By Mike Watkins//Contributor | Tuesday, August 1, 2017
After almost a year away from competition, Ryan Lochte returns to the water this week at the U.S. Open in East Meadow, N.Y., a self-described “changed man.”
Not only has he served his 10-month suspension for his regrettable antics following his swims at the Rio Olympics last August, he’s also a new father to son, Caiden, born in early June.
He’s recently engaged to Playboy model Kayla Rae Reid and planning a wedding for next year, and he’s ready to return to the pool and compete with a renewed perspective and appreciation for the sport and life.
“Life has changed dramatically for me,” Lochte said. “My outlook on life has completely changed for the better. Now, I am not just taking care of myself; I’m taking care of another human being.
“The greatest feeling in the world is now that I have a child. I was worried that I wouldn’t know what to do, but my instincts came into play and it made it so much easier to be a father. I also have a bunch of nephews and nieces so changing diapers, feedings, etc. It’s easy.”
Last week, Lochte may have taken a peek at the results of his U.S. teammates competing at FINA World Championships, wishing he was there with them especially after the World meet he enjoyed two years ago in Kazan, Russia. He left with three gold medals and one silver medal.
Still, despite his absence from Phillips 66 Nationals and Worlds this summer, Lochte said his attention has been elsewhere – distracted by the arrival of his first child, whom he calls “the greatest honor of being his father.”
“All my attention has been consumed by Caiden,” said Lochte, who won a single relay gold last summer in Rio. “I haven’t even been to the swimming pool very much to train (since his birth). I don’t want to miss out on anything with Caiden.
“I didn’t see Nationals, but I know there are a bunch of new faces and some fast times. That’s the way the sport is evolving and will continue to do so.”
Months before Caiden’s arrival but just a few after Rio, Lochte made the decision to compete on last fall’s “Dancing with the Stars.”
Self-described as someone not as comfortable dancing the waltz as swimming the backstroke or freestyle, Lochte weathered early distractions – namely the interruption by two protestors his first night on the show – to outlast six other competitors before leaving on Halloween.
After that first night of competition, he admitted he came very close to quitting the show but decided to stick with it just as he always has in the pool.
He relied upon his own support group of friends and family and encouragement from his fellow celebrity dancers to not allow the negativity to derail him from doing something new and challenging.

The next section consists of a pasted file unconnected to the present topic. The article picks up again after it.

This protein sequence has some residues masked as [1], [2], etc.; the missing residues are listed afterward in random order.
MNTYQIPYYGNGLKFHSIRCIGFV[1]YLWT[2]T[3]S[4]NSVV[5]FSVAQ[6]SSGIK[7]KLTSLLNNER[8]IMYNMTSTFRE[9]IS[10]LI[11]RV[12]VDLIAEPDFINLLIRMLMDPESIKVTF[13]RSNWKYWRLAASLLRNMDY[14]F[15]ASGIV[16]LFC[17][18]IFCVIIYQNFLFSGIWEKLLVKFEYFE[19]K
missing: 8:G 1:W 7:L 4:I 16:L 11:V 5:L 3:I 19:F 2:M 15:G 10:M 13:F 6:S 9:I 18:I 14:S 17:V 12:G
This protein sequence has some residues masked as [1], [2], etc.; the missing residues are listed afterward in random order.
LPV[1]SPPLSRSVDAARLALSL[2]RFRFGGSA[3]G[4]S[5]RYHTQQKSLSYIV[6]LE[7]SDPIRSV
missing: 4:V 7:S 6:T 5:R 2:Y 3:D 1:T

And he couldn’t have been happier that he did.
“Prior to ‘Dancing with the Stars,’ I did not do any type of dancing ever,” he said. “Training for ‘Dancing with the Stars’ was extremely hard. It was close to training for the Olympics. It was grueling, but it was a great experience.”
Even though he admits to spending less time training since Caiden’s arrival, Lochte said he is more motivated than ever to get back into the pool and train – and compete.
Shortly after his birth, Lochte said he was only able to train once or twice a week, but as Caiden’s grown and time has passed – and he has been able to sleep through the night more without waking for a diaper change or feeding or even just to hold his son – he’s been able to go to practice more.
This week’s U.S. Open – where he’s planning to compete in the 100 backstroke and 200 individual medley – is the first step toward his next adventure: swimming at the 2020 Olympics in Tokyo.
“I know going into this meet I may not be at my peak, but it’s OK,” said Lochte, who will celebrate his 33rd birthday Thursday during competition. “Caiden being born is everything worth my time away from the pool right now. The big picture is 2020.”
Being back in the swimming spotlight for the first time since Rio, Lochte said he isn’t sure what kind of reaction or response he will receive when his name is announced and he waits to compete.
For the most part, the national and international response to what happened in Rio hasn’t been very positive, but he said he has relied upon his family and friends in the swimming community for support through it all.
As a result, he believes he has come out on the other side a smarter, more mature father, soon-to-be husband, swimmer and person.
“It was hard, but my family sticking by my side really helped me keep fighting,” he said. “I know that everything I do is under a microscope, and I have to be aware of what I do at all times.
“In life, you will always have haters. I know there will be some haters, but I’m not swimming for them. I’m swimming because I enjoy the sport and it makes me happy. My love for the sport has changed. I lost it, but with Caiden being born I have found a new love and passion for the sport of swimming.”